Antimicrobial resistance, biofilm synthesis and virulence genes in Salmonella isolated from pigs bred on intensive farms

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Elena Barilli
Cristina Bacci *
Zulena Stella Villa
Giuseppe Merialdi
Mario D’Incau
Franco Brindani
Alice Vismarra
(*) Corresponding Author:
Cristina Bacci |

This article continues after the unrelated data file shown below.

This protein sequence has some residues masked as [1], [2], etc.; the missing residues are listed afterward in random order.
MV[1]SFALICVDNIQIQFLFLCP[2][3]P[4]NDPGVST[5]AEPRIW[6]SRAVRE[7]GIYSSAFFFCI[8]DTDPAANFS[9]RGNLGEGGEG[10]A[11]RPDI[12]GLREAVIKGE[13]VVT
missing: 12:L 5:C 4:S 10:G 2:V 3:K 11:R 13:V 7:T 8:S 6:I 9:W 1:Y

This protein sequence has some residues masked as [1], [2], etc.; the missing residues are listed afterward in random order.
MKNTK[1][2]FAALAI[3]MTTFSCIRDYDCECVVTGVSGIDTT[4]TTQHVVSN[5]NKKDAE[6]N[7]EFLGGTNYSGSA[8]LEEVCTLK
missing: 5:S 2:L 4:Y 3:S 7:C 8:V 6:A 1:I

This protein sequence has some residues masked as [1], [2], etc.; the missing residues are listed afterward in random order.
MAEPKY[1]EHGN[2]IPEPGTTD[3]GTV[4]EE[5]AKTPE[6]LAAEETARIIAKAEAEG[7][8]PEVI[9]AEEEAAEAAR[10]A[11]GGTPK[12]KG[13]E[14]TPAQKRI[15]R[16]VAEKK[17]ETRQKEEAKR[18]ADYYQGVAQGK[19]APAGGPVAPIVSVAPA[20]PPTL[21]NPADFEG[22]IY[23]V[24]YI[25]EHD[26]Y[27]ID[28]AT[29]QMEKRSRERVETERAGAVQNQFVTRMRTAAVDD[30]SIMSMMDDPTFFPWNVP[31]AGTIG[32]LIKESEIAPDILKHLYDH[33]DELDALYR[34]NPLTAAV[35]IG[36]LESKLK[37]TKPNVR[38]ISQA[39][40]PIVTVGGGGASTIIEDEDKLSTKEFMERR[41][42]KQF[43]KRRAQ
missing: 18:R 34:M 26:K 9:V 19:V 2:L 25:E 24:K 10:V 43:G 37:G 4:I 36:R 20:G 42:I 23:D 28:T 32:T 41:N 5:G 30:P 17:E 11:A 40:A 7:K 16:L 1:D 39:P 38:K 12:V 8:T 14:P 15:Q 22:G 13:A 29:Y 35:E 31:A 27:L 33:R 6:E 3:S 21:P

Salmonella is the second cause of foodborne infection in humans in the USA and Europe. Pigs represent the second most important reservoir for the pathogen and the consumption of pork meat is a major risk factor for human salmonellosis. Here, we evaluated the virulence patterns of eleven Salmonella isolated from pigs (carcasses and faces) bred in intensive farms in the north of Italy. The two serotypes identified were S. Typhimurium and its monophasic variant 1,4,5,12:i:-. None of the isolates was an ESBL producer, as confirmed also by PCR. However, the presence of a multidrug resistant pattern was evident, with all the isolates being resistant to at least to five antimicrobial agents belonging to various classes. Moreover, six out of eleven isolates showed important resistance profiles, such as resistance against colistin and ciprofloxacin, with nine to twelve recorded resistances. The isolates were negative for the biofilm synthesis test, while four different virulotypes were characterized. All the isolates showed the presence of invA, hilA, stn, ssrA, sipC. One sample also harbored ssaR and spvC genes. One strain was positive for all the virulence genes tested and was resistant to 12 antimicrobial agents. The present study contributes new data to the surveillance program for antibiotic resistance. Furthermore, the presence of eleven highly virulent isolates poses concern for human health in relation to their diffusion in the environment.

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